The Imperial Palace is in central Tokyo, a reminder of the old in the middle of the hyper-modern architecture for which Tokyo is known. One of the things I loved about Tokyo is that there are parks and gardens all over the city, making it possible to escape the madness and relax, and the Imperial Palace Gardens are a great place to do just that. Japan is famous for its gardens and landscaping, and it’s not hard to see why.
The current Imperial Palace sits on the ruins of the Edo Castle, a fortress from the Edo period, during which it was the military capital of Japan. Initially, the castle was built mostly out of wood, and because of this, many of the buildings on the castle grounds were destroyed by fires over the years. Today, the Imperial Palace grounds contain a mix of post-World War II construction and remnants of the Edo Castle.
Since the Emperor of Japan resides here, the palace itself is usually closed to the public. In order to visit the palace grounds, it is necessary to book far in advance as there are a limited number of people allowed to enter the palace each day. However, there are sidewalks along the moat, and people regularly walk and run here. I love moats, so I walked around a bit to see the palace grounds from the outside.
After examining the odd-looking yellow algae growing in the moat (the stuff you see can see on the surface in the pictures), I headed over to the Imperial Palace East Garden. In addition to being an expansive garden with lots of nice trees and flowers, the Imperial Palace East Garden is free. At this point in my trip, I was trying to conserve money so I would have enough left over to get to the airport for my flight home. The ATMs that accept foreign cards in Japan usually only spit out money in multiples of 10,000 yen, which is approximately 100 USD. I needed approximately another 20 USD in order to be comfortable on money, but it seemed silly to extract another 100 USD from the ATM and have to exchange the rest later. So I chose to penny pinch instead.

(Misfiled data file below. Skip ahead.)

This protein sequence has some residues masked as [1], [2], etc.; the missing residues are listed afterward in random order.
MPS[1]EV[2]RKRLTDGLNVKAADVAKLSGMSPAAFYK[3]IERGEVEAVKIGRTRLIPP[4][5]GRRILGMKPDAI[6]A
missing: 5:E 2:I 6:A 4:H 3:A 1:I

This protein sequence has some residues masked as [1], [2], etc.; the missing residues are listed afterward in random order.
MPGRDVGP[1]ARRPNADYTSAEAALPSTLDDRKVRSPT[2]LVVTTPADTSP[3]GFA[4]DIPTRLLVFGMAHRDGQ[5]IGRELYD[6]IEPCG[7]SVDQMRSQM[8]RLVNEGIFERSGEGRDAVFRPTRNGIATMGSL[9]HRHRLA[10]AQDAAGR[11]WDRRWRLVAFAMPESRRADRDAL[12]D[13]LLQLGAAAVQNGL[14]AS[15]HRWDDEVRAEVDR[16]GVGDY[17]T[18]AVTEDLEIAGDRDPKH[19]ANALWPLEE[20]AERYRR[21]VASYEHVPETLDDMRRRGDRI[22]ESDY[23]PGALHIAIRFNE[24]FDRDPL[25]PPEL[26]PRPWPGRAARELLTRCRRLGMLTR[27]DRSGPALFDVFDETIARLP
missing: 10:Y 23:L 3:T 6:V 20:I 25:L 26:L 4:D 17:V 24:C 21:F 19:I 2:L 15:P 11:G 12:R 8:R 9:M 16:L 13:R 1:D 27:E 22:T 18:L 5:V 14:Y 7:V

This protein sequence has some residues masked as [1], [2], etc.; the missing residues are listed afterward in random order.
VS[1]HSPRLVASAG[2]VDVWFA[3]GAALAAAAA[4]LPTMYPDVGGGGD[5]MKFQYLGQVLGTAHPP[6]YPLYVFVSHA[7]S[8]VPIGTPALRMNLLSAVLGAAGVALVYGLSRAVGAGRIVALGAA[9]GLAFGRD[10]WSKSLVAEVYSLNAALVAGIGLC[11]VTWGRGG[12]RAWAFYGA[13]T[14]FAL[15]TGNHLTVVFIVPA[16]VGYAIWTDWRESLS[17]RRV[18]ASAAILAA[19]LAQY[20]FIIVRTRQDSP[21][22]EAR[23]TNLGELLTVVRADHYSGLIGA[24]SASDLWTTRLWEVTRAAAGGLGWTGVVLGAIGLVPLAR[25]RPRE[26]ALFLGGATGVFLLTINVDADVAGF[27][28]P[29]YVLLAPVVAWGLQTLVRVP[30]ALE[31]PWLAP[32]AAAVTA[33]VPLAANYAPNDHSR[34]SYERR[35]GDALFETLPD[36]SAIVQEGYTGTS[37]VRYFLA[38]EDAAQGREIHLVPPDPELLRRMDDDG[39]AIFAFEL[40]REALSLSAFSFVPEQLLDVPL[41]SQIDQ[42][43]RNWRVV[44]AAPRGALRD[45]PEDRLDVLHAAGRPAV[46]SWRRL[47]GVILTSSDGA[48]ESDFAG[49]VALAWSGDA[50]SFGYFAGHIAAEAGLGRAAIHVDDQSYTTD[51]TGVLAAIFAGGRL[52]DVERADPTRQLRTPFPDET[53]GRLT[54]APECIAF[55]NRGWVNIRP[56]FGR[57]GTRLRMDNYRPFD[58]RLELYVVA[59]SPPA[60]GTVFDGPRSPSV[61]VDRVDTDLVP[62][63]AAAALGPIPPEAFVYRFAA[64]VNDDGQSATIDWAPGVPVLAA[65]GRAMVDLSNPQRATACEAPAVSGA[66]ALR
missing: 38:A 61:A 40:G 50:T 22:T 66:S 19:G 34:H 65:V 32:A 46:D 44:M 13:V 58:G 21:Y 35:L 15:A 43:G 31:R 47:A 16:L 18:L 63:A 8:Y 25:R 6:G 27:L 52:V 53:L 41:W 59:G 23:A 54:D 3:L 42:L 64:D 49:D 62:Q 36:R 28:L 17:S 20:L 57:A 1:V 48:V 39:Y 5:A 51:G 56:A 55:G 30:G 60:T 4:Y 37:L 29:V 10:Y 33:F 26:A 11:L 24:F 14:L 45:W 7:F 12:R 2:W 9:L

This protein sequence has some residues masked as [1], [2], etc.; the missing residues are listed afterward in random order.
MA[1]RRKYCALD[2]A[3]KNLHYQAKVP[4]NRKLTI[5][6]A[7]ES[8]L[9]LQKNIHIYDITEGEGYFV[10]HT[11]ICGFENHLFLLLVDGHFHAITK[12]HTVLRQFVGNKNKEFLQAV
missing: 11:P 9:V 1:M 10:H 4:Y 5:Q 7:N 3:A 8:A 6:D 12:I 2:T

The garden is quite popular, so there were a lot of people inside, but it is so large that it never felt crowded.
The palace was initially constructed during the Meiji Restoration in the late 1800s, but it was destroyed in the firebombing of Tokyo during World War II. Many of the structures currently there were rebuilt after the war.
The guardhouses inside the gardens were home to the guards who were responsibility for keeping the castle and its occupants secure while the castle functioned as a military capital in the Edo period.
There were originally nineteen keeps surrounding the castle, but today only three remain. Fujimi-yagura, the only three-storied keep, was so named because Mt. Fuji, the sacred mountain, was visible from it. Interestingly, it was also the place from which the Shogun occasionally watched fireworks over Tokyo bay.
Deeper in the garden was a mini tea plantation on a hill, which was especially interesting to me because of my love for tea. Japan is famous for its green tea, and I was excited for the chance to see some tea plants up close.
Even though it is spring, there were occasional trees sporting colored leaves, making for a nice contrast against the lush green of the surrounding trees.
At the far end of the garden sit the ruins of the original castle tower, a reminder of the garden’s history.
And of course, the requisite teahouse.
Plus, springtime means there were beautiful flowers everywhere.
What’s not to love about forests of flowers in the middle of the biggest city in the world?